Divorce is an emotionally turbulent time for most spouses but preparing ahead of time for the most streamlined process to make the legal aspects of the separation as well-organized as possible helps to calm some of the chaos that typically goes along with it. While you might not be able to prepare for the emotional fallout of a significant life change like a divorce, you can prepare for the legal process so it proceeds smoothly, leaving you better equipped to focus on your family’s well-being and your own emotional health.
While anything can throw an unexpected wrench in the proceedings, by preparing for an organized divorce you can minimize the likelihood of delays and disputes that interrupt the process and add further stress.
The First Steps to Prepare for the Process
Once you’ve decided that divorce is inevitable and it’s time to move forward on your new journey, preparing for the process ahead is the key to minimizing legal snags. Divorce means a judge at the end of the process must have a full understanding of all financial aspects of your marriage as well as your family’s routines with your children in order to make decisions in the final decree that you and your spouse must follow. The following steps help work toward a streamlined, well-organized divorce:
Make an inventory of your separate property, including any asset that was solely yours before your marriage and wasn’t comingled with your spouse (this occurs when a spouse contributes to the asset financially or makes improvements to a property, or when they have access to an account during marriage)
Make an inventory of all marital property (any assets you and your spouse accumulated during your marriage)
Obtain a copy of your credit report and make a list of debts accumulated during the marriage
If you and your spouse have many assets, consider hiring a financial expert to make determinations about what is separate property and what is marital property so you don’t lose anything during Colorado’s equitable distribution of property process during the divorce
Decide if you wish to file first as the petitioner in the process or if you’d prefer to wait for your spouse to file and then become the respondent in the process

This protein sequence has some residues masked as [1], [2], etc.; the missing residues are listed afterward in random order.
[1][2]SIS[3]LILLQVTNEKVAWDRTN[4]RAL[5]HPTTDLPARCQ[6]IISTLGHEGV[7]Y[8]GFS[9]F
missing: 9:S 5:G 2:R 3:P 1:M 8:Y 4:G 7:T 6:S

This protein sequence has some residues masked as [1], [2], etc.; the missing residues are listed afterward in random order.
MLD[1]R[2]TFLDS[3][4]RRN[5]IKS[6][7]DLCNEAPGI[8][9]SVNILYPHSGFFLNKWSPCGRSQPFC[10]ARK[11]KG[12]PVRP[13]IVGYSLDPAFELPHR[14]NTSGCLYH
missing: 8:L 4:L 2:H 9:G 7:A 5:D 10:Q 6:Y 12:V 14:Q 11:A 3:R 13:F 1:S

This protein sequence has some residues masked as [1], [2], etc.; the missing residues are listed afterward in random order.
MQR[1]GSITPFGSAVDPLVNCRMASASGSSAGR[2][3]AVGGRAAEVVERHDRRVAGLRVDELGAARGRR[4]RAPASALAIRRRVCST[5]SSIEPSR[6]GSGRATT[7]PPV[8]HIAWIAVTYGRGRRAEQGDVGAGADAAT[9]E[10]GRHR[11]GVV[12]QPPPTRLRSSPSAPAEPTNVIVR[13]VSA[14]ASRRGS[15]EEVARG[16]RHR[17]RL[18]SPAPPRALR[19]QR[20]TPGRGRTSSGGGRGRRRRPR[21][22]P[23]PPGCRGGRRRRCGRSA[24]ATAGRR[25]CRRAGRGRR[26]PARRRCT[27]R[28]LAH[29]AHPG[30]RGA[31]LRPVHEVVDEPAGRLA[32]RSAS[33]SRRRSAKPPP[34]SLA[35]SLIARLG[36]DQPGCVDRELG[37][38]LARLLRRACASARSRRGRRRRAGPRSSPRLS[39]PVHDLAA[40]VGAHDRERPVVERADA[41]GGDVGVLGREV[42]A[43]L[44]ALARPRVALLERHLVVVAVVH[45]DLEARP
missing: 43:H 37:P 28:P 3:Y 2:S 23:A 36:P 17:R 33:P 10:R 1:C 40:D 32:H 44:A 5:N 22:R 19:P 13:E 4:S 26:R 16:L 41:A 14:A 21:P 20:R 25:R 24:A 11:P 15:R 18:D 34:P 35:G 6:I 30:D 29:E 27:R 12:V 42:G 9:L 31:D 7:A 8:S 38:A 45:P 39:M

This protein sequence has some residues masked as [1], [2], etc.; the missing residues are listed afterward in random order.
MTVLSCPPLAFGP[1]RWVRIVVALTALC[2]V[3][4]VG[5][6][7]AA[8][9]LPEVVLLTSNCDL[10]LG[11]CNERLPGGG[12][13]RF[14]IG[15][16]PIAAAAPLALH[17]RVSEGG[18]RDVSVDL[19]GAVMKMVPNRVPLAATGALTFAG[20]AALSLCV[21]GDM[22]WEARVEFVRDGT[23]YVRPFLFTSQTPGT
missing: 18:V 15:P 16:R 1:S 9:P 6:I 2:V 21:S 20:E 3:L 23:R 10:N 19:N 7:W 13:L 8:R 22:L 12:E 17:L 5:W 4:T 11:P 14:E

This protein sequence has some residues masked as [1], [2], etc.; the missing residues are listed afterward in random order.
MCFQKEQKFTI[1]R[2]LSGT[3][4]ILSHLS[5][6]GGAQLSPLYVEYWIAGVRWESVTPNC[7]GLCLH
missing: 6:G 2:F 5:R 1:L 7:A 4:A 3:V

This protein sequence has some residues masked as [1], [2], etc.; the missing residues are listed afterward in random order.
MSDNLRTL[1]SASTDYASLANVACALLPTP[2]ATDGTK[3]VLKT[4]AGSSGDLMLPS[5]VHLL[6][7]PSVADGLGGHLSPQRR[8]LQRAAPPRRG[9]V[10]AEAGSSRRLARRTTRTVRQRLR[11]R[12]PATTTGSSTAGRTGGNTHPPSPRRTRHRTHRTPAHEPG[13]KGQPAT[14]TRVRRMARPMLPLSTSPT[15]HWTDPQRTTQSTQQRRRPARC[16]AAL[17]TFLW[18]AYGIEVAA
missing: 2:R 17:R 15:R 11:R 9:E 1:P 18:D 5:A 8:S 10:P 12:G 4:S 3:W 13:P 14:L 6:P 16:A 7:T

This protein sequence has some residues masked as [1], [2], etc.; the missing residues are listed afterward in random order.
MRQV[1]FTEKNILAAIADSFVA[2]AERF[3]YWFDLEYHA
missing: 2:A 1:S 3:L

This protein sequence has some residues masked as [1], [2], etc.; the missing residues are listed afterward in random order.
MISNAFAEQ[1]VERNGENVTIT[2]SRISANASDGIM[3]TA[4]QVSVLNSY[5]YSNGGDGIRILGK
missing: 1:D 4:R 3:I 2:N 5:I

Create a new email address
Open a separate checking account (but keep in mind that any funds you may deposit remain marital property until the divorce process begins)
Choose Your Preferred Divorce Strategy
There are never guarantees when it comes to working your way through a divorce with a spouse who almost certainly has some degree of hard feelings. Determining a strategy to aim toward in order to achieve the best possible outcome of the divorce process can provide a goal to work toward, including the best-case scenario which is an uncontested divorce. Divorces typically proceed in one of the following ways:
Uncontested divorce in Colorado occurs when both spouses are able to come to mutually acceptable terms for all matters, including the equitable distribution of their marital property, child parenting schedules, child support, and spousal support if it’s applicable in their situation. When divorcing spouses can communicate and compromise, they can craft their own divorce settlement together with the help of their attorneys rather than leaving it in the hands of an impartial judge. A judge is likely to sign off on the agreement unless it’s grossly unfair or the judge suspects one party was under duress or intimidation by the other.
A contested divorce occurs when spouses cannot agree on one or more of the decisions regarding asset distribution, child custody, or support.
Mediation and negotiation can occur at any point in the process when both parties and their lawyers meet in a safe, neutral setting to negotiate settlement terms, often with a professional mediator to offer equitable solutions to contentious problems.
Court-litigated divorce occurs when the spouses are unable to come to terms, even with professional mediation. In this case, the judge reviews the case and hears testimony from both sides and then makes decisions on the contested issues in a binding divorce decree.